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New Constructs’ Offerings: Website Overview

Thursday, March 22nd, 2012

Here is a quick guide to the basics of the New Constructs website.

I try to keep the top layer (ratings and reports) simple while backing up with as much back-up detail as you could want.

After you login, here is how to find:

1. Click: Stock Screener to access 3000+ stock ratings

  • Click the “Sector” or “Index” tab to get ratings on all stocks within selected sectors/indices
  • For ratings on on specific tickers, click the “Ticker” tab and type or paste a list of tickers into the box
  • Then, click “Free Search” for results

2. Click Fund Screener for our ratings on 7400+ ETFs and mutual funds

  • Search by Sector, Provider or by Tickers
  • Download detailed reports

3. Click: Ratings for more details on individual stock ratings, to download reports or access Company Valuation models

  • Enter a ticker on this page
  • See rating details and compare to S&P 500 and Russell 2000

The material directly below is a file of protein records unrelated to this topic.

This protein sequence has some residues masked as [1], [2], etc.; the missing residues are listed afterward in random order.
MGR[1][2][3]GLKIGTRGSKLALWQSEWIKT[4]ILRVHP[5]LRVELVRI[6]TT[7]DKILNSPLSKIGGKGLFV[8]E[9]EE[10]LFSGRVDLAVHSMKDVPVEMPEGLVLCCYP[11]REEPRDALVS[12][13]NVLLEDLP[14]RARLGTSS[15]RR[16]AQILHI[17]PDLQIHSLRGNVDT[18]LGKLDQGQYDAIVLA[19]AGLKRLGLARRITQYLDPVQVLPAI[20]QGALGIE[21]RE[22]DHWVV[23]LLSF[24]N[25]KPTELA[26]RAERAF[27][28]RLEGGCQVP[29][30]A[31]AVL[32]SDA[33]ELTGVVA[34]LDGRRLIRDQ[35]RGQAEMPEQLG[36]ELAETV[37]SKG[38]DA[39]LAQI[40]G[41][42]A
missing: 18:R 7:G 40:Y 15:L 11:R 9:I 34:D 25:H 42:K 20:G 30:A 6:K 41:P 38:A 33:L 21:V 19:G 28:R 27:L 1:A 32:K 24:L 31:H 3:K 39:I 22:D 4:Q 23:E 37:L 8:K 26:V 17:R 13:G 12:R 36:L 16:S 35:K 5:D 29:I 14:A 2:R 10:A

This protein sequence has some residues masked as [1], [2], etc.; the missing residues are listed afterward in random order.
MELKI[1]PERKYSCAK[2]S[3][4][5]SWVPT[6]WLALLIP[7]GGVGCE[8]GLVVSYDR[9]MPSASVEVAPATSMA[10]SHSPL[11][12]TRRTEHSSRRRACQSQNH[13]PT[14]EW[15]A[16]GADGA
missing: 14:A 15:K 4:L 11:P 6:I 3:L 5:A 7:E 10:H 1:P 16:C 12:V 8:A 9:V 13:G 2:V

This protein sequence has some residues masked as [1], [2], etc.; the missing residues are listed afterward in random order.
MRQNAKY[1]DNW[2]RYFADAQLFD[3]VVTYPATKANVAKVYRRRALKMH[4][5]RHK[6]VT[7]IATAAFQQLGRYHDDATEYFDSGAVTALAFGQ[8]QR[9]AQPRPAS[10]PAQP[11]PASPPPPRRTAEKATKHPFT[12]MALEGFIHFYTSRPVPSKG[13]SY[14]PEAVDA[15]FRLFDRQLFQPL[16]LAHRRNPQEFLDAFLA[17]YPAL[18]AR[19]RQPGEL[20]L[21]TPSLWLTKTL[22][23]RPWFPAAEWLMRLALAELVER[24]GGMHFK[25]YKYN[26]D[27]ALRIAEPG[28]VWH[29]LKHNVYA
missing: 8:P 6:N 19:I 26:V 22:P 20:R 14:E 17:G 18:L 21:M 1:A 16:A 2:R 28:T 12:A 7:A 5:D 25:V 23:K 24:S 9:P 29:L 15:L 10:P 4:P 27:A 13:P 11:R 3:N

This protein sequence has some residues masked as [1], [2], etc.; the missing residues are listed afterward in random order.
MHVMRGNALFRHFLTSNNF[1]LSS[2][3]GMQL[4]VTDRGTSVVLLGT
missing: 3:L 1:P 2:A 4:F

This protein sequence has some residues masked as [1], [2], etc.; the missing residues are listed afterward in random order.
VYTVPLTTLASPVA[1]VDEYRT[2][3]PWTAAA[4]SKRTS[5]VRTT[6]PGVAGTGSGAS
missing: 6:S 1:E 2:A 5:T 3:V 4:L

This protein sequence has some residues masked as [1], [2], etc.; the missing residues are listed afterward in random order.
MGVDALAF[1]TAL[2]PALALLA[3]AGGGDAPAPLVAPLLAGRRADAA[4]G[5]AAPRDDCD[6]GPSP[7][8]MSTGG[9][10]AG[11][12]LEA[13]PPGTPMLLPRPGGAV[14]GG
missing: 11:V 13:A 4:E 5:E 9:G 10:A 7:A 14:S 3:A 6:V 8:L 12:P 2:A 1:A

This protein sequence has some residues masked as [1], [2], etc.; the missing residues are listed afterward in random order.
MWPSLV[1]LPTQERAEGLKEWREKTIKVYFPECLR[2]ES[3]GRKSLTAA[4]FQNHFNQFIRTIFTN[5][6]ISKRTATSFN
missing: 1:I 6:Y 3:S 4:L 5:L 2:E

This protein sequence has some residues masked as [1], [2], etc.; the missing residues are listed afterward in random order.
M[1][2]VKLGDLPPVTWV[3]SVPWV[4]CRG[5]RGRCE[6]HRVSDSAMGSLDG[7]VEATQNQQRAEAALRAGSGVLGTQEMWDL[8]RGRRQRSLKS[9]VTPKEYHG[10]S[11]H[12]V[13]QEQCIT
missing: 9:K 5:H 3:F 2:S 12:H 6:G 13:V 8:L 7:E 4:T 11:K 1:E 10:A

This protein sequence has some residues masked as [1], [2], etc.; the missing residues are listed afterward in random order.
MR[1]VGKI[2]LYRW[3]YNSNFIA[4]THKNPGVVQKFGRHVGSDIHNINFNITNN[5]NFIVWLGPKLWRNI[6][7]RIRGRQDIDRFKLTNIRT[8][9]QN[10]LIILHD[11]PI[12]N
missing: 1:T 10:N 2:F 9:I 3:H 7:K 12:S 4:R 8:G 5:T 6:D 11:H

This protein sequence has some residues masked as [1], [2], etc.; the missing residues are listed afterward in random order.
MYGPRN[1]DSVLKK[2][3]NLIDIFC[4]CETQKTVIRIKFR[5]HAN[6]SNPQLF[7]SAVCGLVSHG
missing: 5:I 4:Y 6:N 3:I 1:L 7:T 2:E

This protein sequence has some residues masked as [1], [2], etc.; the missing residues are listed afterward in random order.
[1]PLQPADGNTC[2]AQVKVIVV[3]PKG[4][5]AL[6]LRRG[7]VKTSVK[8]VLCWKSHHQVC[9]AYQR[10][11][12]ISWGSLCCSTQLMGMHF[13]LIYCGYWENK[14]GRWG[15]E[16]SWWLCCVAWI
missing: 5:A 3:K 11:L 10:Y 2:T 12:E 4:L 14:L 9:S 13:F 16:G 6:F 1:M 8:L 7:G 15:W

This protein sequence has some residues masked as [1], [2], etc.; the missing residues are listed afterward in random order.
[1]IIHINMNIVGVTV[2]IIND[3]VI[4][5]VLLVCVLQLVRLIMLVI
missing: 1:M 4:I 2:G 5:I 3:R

• Download the report of access the “Company Model”

4. Click Reports for our latest reports and access to

5. Click Blog then Stock Picks and Pans for weekly articles highlighting buy and sell recommendation

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  1. varadha says:

    Terrific, yet simple analysis. I’ve always been a fan of ROIC as a measure of capital efficiency and believe that no size/growth outperformance can replace the quest for efficiency.

    Sort of like a big gas guzzling v8 that needs ever increasing gallons of fuel to keep its engine running

  2. David says:

    But Angie’s $90 per user acquisition cost is going to go away. That’s what their approach probably is. How would their outlook be if that $90 cost dropped down to a total cost of $3 per user?

  3. David:

    That would be great, but cost per user acquisition is not something that’s very easy for a company to fix. ANGI can slash their marketing budget to the bone, but then they would stop acquiring new members. They would probably lose members in fact, as their membership renewal rate is at ~75% and declining. If they cut marketing expense by ~95% as you seem to be suggesting, ANGI might be able to eke out 1 year of slight profits, but they would start shedding members and losing money very quickly. ANGI’s only hope is to keep its marketing budget high and hope it can reach the scale and brand awareness to be able to sustain its business while scaling back marketing costs enough to turn a profit. The fact that ANGI’s revenue growth is slowing down even as its marketing costs keep increasing makes it very unlikely it will achieve that goal.

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